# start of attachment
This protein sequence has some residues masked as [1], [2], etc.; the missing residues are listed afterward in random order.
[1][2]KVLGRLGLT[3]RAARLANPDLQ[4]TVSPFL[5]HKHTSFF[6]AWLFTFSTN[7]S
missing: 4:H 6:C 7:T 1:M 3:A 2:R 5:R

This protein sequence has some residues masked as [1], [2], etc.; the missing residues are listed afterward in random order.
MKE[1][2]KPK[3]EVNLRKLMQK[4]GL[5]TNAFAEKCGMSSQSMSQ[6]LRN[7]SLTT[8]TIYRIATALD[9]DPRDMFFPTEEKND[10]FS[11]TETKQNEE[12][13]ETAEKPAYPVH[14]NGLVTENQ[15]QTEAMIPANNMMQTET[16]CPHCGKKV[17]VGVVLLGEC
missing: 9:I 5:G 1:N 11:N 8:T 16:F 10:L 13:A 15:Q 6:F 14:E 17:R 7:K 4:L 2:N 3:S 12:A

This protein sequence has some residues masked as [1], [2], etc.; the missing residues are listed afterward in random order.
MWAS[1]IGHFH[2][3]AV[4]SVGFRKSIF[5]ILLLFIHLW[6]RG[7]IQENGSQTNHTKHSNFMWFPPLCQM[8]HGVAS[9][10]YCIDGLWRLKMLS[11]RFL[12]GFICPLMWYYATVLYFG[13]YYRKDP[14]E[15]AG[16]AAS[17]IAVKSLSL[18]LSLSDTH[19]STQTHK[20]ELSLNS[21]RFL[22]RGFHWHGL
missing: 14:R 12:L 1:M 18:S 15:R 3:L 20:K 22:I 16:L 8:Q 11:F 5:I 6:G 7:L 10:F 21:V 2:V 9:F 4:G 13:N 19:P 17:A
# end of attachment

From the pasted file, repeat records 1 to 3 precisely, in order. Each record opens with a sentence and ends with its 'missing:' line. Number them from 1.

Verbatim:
This protein sequence has some residues masked as [1], [2], etc.; the missing residues are listed afterward in random order.
[1][2]KVLGRLGLT[3]RAARLANPDLQ[4]TVSPFL[5]HKHTSFF[6]AWLFTFSTN[7]S
missing: 4:H 6:C 7:T 1:M 3:A 2:R 5:R

This protein sequence has some residues masked as [1], [2], etc.; the missing residues are listed afterward in random order.
MKE[1][2]KPK[3]EVNLRKLMQK[4]GL[5]TNAFAEKCGMSSQSMSQ[6]LRN[7]SLTT[8]TIYRIATALD[9]DPRDMFFPTEEKND[10]FS[11]TETKQNEE[12][13]ETAEKPAYPVH[14]NGLVTENQ[15]QTEAMIPANNMMQTET[16]CPHCGKKV[17]VGVVLLGEC
missing: 9:I 5:G 1:N 11:N 8:T 16:F 10:L 13:A 15:Q 6:F 14:E 17:R 7:K 4:L 2:N 3:S 12:A

This protein sequence has some residues masked as [1], [2], etc.; the missing residues are listed afterward in random order.
MWAS[1]IGHFH[2][3]AV[4]SVGFRKSIF[5]ILLLFIHLW[6]RG[7]IQENGSQTNHTKHSNFMWFPPLCQM[8]HGVAS[9][10]YCIDGLWRLKMLS[11]RFL[12]GFICPLMWYYATVLYFG[13]YYRKDP[14]E[15]AG[16]AAS[17]IAVKSLSL[18]LSLSDTH[19]STQTHK[20]ELSLNS[21]RFL[22]RGFHWHGL
missing: 14:R 12:L 1:M 18:S 15:R 3:L 20:K 22:I 16:L 8:Q 11:F 5:I 6:G 7:L 10:F 21:V 2:V 9:F 4:G 13:N 19:P 17:A